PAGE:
Dark and intriguing, JLDark is everything that it should be. Considering that this book is made up of the most interesting characters in all of DC coming together to fight the baddies too dark and nightmarish for the Justice League proper to face, that's big praise. Every beat of this slow boil story has been an immersive and mind-melting experience, and this issue brings this roller coaster of a book to its highest peak. Shit is about to go down, and I can't wait to see how these characters deal with it. Especially Constantine. Man, can Milligan write him some Constantine.
Green Lantern #5
Sinestro part five
Written by Geoff Johns
Art by Doug Mahnke
The fight to defend Sinestro's home planet from the team of villains that he created comes to a head. Geoff Johns creates the perfect balance of action and drama in this book, and Sinestro continues to be one of the most interesting protagonists in all of DC. Hal Jordan's romantic issues with Carole also gets resolved by the end of this issue, and that happens a bit too... easily. That plotline comes off as a bit "Let's give Hal some girl trouble," which feels a bit weak in contrast to the captivating relationship of Hal and Sinestro. I'm very glad that DC didn't just give Sinestro the Green Lantern title for a few issues for shock value - they're really going through with it, and the end product is as engaging as the idea is ballsy.
The Trench conclusion
Written by Geoff Johns
Art by Ivan Reis
Every bit as engaging as Green Lantern, Johns brings his first Badass Aquaman storyline to a conclusion. Oh, what? This series isn't called The Badass Aquaman? Could've fooled me. Johns is pulling out all the stops here to make Aquaman the badass that Grant Morrison already knew he was. The action is great, and double page spreads are used liberally, but not in a way that takes away from the content of the story. It feels like decompressed comics should feel... like you're watching a widescreen film. And this... well, this is that summer blockbuster that leaves you coming back for more.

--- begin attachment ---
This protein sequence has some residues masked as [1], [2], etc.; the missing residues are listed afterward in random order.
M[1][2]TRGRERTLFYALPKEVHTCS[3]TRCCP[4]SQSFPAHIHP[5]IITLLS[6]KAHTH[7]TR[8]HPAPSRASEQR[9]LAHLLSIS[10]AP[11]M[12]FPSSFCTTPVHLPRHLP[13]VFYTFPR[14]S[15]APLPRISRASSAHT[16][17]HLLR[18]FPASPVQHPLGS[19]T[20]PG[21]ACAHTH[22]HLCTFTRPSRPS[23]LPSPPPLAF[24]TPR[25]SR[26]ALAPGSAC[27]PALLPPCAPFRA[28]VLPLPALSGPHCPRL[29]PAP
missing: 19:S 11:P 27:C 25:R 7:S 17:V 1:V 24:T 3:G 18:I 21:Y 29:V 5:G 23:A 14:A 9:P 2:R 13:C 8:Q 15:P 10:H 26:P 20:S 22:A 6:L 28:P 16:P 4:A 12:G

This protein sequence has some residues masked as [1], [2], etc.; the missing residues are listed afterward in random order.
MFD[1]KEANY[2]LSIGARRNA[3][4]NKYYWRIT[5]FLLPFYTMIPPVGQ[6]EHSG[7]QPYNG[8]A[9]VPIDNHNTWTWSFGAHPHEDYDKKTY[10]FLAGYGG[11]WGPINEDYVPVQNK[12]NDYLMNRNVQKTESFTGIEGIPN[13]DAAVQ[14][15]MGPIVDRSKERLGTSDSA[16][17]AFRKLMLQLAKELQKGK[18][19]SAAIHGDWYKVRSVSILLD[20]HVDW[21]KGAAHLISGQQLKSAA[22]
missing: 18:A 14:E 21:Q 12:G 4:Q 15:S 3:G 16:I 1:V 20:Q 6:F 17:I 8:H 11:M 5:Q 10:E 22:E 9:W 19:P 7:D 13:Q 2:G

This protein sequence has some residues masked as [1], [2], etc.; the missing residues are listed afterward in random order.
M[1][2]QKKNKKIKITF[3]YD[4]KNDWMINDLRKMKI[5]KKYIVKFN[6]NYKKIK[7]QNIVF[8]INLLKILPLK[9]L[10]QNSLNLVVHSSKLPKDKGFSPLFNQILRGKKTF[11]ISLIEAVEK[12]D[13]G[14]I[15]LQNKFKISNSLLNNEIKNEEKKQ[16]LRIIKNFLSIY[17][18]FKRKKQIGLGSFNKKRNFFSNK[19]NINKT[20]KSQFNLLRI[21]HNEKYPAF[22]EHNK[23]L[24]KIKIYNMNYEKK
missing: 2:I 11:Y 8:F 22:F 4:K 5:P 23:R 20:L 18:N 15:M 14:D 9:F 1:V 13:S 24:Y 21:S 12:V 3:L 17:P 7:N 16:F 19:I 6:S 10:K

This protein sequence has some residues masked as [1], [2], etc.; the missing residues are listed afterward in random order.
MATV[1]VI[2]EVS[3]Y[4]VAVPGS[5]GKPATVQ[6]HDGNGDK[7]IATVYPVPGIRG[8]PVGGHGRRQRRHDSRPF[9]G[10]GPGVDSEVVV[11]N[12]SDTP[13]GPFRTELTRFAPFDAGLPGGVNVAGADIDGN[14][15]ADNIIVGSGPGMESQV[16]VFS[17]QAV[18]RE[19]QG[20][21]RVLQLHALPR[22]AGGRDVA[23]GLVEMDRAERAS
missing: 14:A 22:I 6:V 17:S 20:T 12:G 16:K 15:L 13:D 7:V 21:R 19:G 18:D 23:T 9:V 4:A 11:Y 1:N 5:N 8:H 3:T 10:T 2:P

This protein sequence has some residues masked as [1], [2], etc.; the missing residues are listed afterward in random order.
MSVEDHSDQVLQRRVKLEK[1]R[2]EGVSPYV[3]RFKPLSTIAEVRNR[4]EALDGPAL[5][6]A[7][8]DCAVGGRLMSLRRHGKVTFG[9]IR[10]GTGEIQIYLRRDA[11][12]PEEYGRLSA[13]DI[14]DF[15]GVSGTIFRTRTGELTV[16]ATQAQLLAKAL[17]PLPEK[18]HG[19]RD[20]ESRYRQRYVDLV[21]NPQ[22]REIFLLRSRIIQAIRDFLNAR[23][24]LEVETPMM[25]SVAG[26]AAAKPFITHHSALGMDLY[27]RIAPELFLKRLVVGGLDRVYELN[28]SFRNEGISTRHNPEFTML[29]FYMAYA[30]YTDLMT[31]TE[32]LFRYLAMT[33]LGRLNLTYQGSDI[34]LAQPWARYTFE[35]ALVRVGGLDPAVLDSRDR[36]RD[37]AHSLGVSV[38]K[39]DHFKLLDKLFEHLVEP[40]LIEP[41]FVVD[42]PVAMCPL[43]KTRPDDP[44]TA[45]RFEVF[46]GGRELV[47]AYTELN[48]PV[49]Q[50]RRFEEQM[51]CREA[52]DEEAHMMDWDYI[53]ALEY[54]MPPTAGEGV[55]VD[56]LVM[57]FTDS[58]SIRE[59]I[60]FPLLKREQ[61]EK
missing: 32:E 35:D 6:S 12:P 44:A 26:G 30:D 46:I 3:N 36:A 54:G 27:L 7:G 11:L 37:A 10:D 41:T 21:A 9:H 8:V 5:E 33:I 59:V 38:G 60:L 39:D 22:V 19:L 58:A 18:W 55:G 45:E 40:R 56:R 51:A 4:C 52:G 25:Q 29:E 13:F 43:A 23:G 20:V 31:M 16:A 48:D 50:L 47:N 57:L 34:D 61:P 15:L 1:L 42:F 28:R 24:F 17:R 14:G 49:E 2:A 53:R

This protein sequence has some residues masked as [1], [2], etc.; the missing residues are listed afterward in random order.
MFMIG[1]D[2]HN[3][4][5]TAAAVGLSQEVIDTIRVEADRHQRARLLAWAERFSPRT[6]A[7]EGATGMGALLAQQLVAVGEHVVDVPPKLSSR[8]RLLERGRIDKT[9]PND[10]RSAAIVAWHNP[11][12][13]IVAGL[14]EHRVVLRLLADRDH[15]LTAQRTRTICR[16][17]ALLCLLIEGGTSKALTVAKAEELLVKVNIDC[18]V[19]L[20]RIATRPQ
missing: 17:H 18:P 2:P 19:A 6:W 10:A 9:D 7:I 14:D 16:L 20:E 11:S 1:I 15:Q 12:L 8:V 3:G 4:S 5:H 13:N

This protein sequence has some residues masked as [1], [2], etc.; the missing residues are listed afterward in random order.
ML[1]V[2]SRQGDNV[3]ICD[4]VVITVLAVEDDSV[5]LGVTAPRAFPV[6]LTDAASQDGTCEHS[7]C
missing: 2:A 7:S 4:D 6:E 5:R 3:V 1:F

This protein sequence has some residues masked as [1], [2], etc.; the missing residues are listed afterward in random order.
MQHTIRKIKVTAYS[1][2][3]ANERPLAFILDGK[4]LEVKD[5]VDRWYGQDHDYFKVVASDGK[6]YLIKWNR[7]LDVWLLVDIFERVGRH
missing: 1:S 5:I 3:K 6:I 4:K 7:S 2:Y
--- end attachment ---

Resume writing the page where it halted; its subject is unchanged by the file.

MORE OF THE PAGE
A Candy Full of Spiders
Written by Gail Simone
Art by Adrian Syaf and Vincente Cifuentes
Best issue yet. The minor flaw of Simone's recent writing pops up here again... if you hadn't noticed, it's Batgirl's very occasional incredible lame quip. I had to stop reading when Batgirl kicked her opponent in the face and said "Kiss my rear end!" I mean, is she seventy-five now? Besides that jarring moment, this book is damn solid. We get a follow-up on Barbara's meeting with her mother, as well as a villain twice as interesting as Mirror was. The first part of this new arc has already blown the last one out of the water, and Simone has consistently kept this book on my pull list... and with the way I've been cutting, that's no small feat. The art is mostly good, though some anatomy issues (Batgirl's pose on the first page and Bruce's weird hand on the final page) pop up, and Barbara's mom could've looked a bit less like she was Barbara's age. Despite those issues, though, this remains among the strongest of DC's recent efforts. Get it get it get it.
Batman & Robin #5
Written b Peter J. Tomasi
Art by Patrick Gleason
If you've liked the first four issues, you'll enjoy this. It offers nothing incredible or new, but... well, it's a solid read. Damian ventures off with Ducard, Batman's latest nemesis, and I think it's pretty obvious that he's going to turn on him in favor of Batman. There have been moments, especially in the first and fourth issue, that awed me, but if I'm going to stick with this series something major is going to have to happen to keep me engaged... soon.
The Ray #2
Written by Jimmy Palmiotti and Justin Gray
Art by Jamal Igle